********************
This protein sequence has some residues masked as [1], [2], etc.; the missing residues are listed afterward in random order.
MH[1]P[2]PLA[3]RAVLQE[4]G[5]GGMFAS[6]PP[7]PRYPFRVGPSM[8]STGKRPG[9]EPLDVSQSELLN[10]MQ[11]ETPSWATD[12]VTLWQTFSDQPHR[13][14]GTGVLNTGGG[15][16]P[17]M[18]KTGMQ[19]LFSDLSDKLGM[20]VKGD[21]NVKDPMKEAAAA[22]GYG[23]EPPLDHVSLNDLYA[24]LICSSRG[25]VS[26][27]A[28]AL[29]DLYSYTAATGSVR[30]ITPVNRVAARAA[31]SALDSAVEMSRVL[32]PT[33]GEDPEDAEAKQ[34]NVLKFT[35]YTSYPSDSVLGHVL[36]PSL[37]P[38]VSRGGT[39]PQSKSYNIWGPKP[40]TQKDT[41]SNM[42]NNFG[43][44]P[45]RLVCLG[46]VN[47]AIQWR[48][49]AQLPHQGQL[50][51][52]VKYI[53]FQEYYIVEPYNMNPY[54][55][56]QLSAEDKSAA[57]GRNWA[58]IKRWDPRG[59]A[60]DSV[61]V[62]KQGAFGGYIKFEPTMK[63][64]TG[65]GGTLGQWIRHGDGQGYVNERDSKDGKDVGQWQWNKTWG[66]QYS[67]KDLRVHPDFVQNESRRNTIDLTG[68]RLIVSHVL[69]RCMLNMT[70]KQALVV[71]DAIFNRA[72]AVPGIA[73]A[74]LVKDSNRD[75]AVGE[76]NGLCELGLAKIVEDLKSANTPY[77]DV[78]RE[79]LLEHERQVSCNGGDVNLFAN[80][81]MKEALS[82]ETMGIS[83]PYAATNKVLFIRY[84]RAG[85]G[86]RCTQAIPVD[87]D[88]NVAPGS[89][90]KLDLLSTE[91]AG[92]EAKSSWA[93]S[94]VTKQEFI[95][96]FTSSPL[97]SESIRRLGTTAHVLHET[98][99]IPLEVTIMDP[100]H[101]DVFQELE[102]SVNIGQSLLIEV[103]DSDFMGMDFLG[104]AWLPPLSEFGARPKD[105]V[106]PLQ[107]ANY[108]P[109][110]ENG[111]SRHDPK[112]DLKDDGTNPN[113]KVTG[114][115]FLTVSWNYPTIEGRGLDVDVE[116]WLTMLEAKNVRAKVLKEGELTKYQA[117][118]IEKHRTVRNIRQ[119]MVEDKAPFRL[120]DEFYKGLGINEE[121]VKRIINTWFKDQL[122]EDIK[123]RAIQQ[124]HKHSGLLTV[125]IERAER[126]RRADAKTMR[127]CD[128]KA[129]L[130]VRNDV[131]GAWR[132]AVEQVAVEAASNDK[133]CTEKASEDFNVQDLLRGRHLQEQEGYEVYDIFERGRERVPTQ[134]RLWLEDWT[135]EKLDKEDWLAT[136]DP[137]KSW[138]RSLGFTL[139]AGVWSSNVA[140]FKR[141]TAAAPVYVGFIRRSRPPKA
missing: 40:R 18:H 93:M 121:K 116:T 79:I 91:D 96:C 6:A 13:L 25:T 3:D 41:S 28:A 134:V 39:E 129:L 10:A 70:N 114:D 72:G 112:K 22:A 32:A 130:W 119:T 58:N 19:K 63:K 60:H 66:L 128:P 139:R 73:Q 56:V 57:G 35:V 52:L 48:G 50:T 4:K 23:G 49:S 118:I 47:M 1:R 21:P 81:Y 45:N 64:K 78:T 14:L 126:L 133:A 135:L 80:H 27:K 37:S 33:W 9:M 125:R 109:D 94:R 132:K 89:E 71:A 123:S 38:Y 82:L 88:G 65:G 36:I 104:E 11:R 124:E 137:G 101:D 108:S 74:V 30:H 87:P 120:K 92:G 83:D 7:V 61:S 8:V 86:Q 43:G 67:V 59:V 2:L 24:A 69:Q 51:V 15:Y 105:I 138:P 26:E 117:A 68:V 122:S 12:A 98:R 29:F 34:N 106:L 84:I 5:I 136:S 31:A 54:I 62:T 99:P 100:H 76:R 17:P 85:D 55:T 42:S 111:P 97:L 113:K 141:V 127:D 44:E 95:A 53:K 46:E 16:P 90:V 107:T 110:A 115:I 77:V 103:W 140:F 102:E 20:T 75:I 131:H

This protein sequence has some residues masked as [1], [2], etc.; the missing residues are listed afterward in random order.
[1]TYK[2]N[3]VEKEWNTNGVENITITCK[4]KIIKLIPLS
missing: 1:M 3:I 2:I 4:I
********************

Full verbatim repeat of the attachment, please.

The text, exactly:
This protein sequence has some residues masked as [1], [2], etc.; the missing residues are listed afterward in random order.
MH[1]P[2]PLA[3]RAVLQE[4]G[5]GGMFAS[6]PP[7]PRYPFRVGPSM[8]STGKRPG[9]EPLDVSQSELLN[10]MQ[11]ETPSWATD[12]VTLWQTFSDQPHR[13][14]GTGVLNTGGG[15][16]P[17]M[18]KTGMQ[19]LFSDLSDKLGM[20]VKGD[21]NVKDPMKEAAAA[22]GYG[23]EPPLDHVSLNDLYA[24]LICSSRG[25]VS[26][27]A[28]AL[29]DLYSYTAATGSVR[30]ITPVNRVAARAA[31]SALDSAVEMSRVL[32]PT[33]GEDPEDAEAKQ[34]NVLKFT[35]YTSYPSDSVLGHVL[36]PSL[37]P[38]VSRGGT[39]PQSKSYNIWGPKP[40]TQKDT[41]SNM[42]NNFG[43][44]P[45]RLVCLG[46]VN[47]AIQWR[48][49]AQLPHQGQL[50][51][52]VKYI[53]FQEYYIVEPYNMNPY[54][55][56]QLSAEDKSAA[57]GRNWA[58]IKRWDPRG[59]A[60]DSV[61]V[62]KQGAFGGYIKFEPTMK[63][64]TG[65]GGTLGQWIRHGDGQGYVNERDSKDGKDVGQWQWNKTWG[66]QYS[67]KDLRVHPDFVQNESRRNTIDLTG[68]RLIVSHVL[69]RCMLNMT[70]KQALVV[71]DAIFNRA[72]AVPGIA[73]A[74]LVKDSNRD[75]AVGE[76]NGLCELGLAKIVEDLKSANTPY[77]DV[78]RE[79]LLEHERQVSCNGGDVNLFAN[80][81]MKEALS[82]ETMGIS[83]PYAATNKVLFIRY[84]RAG[85]G[86]RCTQAIPVD[87]D[88]NVAPGS[89][90]KLDLLSTE[91]AG[92]EAKSSWA[93]S[94]VTKQEFI[95][96]FTSSPL[97]SESIRRLGTTAHVLHET[98][99]IPLEVTIMDP[100]H[101]DVFQELE[102]SVNIGQSLLIEV[103]DSDFMGMDFLG[104]AWLPPLSEFGARPKD[105]V[106]PLQ[107]ANY[108]P[109][110]ENG[111]SRHDPK[112]DLKDDGTNPN[113]KVTG[114][115]FLTVSWNYPTIEGRGLDVDVE[116]WLTMLEAKNVRAKVLKEGELTKYQA[117][118]IEKHRTVRNIRQ[119]MVEDKAPFRL[120]DEFYKGLGINEE[121]VKRIINTWFKDQL[122]EDIK[123]RAIQQ[124]HKHSGLLTV[125]IERAER[126]RRADAKTMR[127]CD[128]KA[129]L[130]VRNDV[131]GAWR[132]AVEQVAVEAASNDK[133]CTEKASEDFNVQDLLRGRHLQEQEGYEVYDIFERGRERVPTQ[134]RLWLEDWT[135]EKLDKEDWLAT[136]DP[137]KSW[138]RSLGFTL[139]AGVWSSNVA[140]FKR[141]TAAAPVYVGFIRRSRPPKA
missing: 40:R 18:H 93:M 121:K 116:T 79:I 91:D 96:C 6:A 13:L 25:T 3:D 41:S 28:A 134:V 39:E 129:L 10:A 70:N 114:D 72:G 112:K 22:A 32:A 130:W 119:T 58:N 19:K 63:K 60:H 66:L 128:P 139:R 73:Q 56:V 57:G 35:V 52:L 48:G 50:T 4:K 23:G 49:S 118:I 47:M 1:R 21:P 81:Y 45:N 64:K 78:T 14:L 126:L 133:A 135:L 80:H 27:K 37:S 33:W 9:M 125:R 109:D 94:R 132:K 89:E 71:A 123:S 38:Y 82:L 88:G 65:G 36:I 104:E 11:R 124:E 137:G 101:D 108:S 74:V 30:H 87:P 120:K 92:G 83:D 7:V 61:S 8:V 86:Q 43:G 67:V 59:V 2:L 24:A 69:Q 51:V 15:Y 105:I 138:P 26:E 117:A 68:V 122:S 12:A 98:R 29:F 34:N 106:L 84:I 5:I 136:S 31:A 54:I 62:T 99:P 100:H 76:R 17:P 85:D 55:T 42:S 111:P 97:L 113:K 141:V 127:D 44:E 95:A 53:K 46:E 16:P 90:V 107:T 110:A 115:I 77:V 103:W 140:F 102:E 20:T 75:I 131:H

This protein sequence has some residues masked as [1], [2], etc.; the missing residues are listed afterward in random order.
[1]TYK[2]N[3]VEKEWNTNGVENITITCK[4]KIIKLIPLS
missing: 1:M 3:I 2:I 4:I